After 2.5 years the Fire TV is still an amazing device.

I bought my first Amazon Fire TV in the summer of 2014, and 2.5 years later I’m still loving this device. In fact, I liked it so much that I moved my whole house over to Fire TVs: living room, bedroom, and a fire stick in the playroom (all 1st gen). These are primarily used for streaming content, e.g. Netflix, Amazon Prime, etc, mythtv front-end for over-the-air TV via Kodi, and now video games!

Blast from the Past

20161104_181914I’ve had quiet a run w/ my ~13 year old original, modded Xbox. It’s an impressive piece of hardware, and I’m really glad I bought it. I upgraded the 10GB hard drive with a 120G Seagate IDE (remember those? I can’t believe it spins). Apart from the after market chip & firmware, I added the ability to power it on via the remote, a high-end quiet fan, passive GPU cooling, and insulated the case with cork board to make it quieter. I ran xbmc (pre kodi) on it and it worked really well with mythtv, emulators, DVD player, and of course Halo 1 & 2.
It started showing it’s age when I started recording HD broadcasting with mythtv. The old P3 733 processor just isn’t powerful enough to decode “HD” mpeg2 files. In my experience you need at least a fast p4 or dual core processor to decode HD streams without GPU acceleration. That would have been around 2006. From then on it was just a really fun “vintage” gaming system. I don’t play games that often anymore, but I get to enjoy it 3 or 4 times a year.

So why decommission it now?
1) Audio problems. I have to turn my speakers to 99% just to hear it. Very strange.

2) Network issues. For some reason when the Xbox has network access, the system freezes after ~30 seconds. The timing makes it difficult to troubleshoot, and honestly it’s not worth the trouble. I suspect it’s actually related to xbmc, but again, I’m not investing any time here.

Onward and upward:

Earlier this year I received a Raspberry Pi 3 and I was thinking of loading RetroPie on it. That would probably be a great setup as well, but I was looking at the specs and realized it’s very similar to my Fire TV. I’ve read the new Pies make great emulators, but I wanted to see how well the Fire TV would work and further consolidate devices. Really all I needed to purchase were some controllers and a little bit of storage. After doing some research I settled on using wireless Xbox 360 controllers because they’re natively supported on the Fire TV. Initially I didn’t realize they required an additional USB receiver (D’uh! they’re not bluetooth), and since the unit only has a single USB port this necessitates getting an inexpensive hub.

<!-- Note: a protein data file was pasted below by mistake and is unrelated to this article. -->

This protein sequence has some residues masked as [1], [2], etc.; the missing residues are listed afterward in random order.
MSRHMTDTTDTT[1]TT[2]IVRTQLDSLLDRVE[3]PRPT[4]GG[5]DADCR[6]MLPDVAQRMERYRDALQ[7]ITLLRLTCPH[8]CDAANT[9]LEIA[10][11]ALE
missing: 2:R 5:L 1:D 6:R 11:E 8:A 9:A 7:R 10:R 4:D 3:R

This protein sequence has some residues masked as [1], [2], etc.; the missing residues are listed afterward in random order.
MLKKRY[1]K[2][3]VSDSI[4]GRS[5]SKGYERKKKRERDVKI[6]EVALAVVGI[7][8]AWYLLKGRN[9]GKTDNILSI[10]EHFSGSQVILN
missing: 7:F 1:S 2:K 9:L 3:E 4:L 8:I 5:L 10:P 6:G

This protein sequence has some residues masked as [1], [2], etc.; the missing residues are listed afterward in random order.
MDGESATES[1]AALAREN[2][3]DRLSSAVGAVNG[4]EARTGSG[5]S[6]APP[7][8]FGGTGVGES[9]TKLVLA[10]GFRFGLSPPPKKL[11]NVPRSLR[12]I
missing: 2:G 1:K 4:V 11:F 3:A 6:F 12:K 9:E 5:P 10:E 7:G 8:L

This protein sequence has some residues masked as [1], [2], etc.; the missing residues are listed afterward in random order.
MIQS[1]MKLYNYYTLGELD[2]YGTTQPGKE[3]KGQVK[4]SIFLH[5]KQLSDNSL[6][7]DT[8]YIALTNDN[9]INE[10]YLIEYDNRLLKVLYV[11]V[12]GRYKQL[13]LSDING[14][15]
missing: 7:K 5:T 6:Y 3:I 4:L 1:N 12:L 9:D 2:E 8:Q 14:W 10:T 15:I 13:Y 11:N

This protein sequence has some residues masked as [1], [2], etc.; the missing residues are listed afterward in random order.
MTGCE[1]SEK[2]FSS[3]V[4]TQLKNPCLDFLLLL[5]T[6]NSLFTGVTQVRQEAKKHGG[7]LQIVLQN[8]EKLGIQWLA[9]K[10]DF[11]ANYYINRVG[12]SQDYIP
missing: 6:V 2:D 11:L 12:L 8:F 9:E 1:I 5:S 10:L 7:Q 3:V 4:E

Hardware:

Apps:

  • From the Google Play store you can grab any of Robert Broglia’s emulators (NES, SNES, Atari, etc). They’re the best and the paid ones are very inexpensive.
  • Mupen64Plus FZ. This is by far the best N64 emulator and is actively being developed. Make sure you tip the developers for their hard work.

Applications can easily be side loaded on the Fire TV using an app like Apps2Fire. It trivial to use and makes it really simple to load these applications. One thing worth noting here is I did run into trouble moving some emulators from my newer cell phone & tablet. I happened to have an old Galaxy S5 laying around the house, which is also ARM v7, and the apps load perfectly. This shouldn’t be an issue if you’re using a newer 2nd Gen Fire TV.

I went a little over $100 , and the results were worth every penny. Graphics for a lot of these games render so much better on this hardware than the old Xbox. I had forgotten how crisp some of these games are supposed to look! I highly recommend this setup if anyone is looking to do something similar. The 1st gen Fire TV is an incredible piece of hardware and I’m amazed that it’s still going strong after 2.5 years.

 

20161104_181844
The layout looks so clean and tidy now!!!

 

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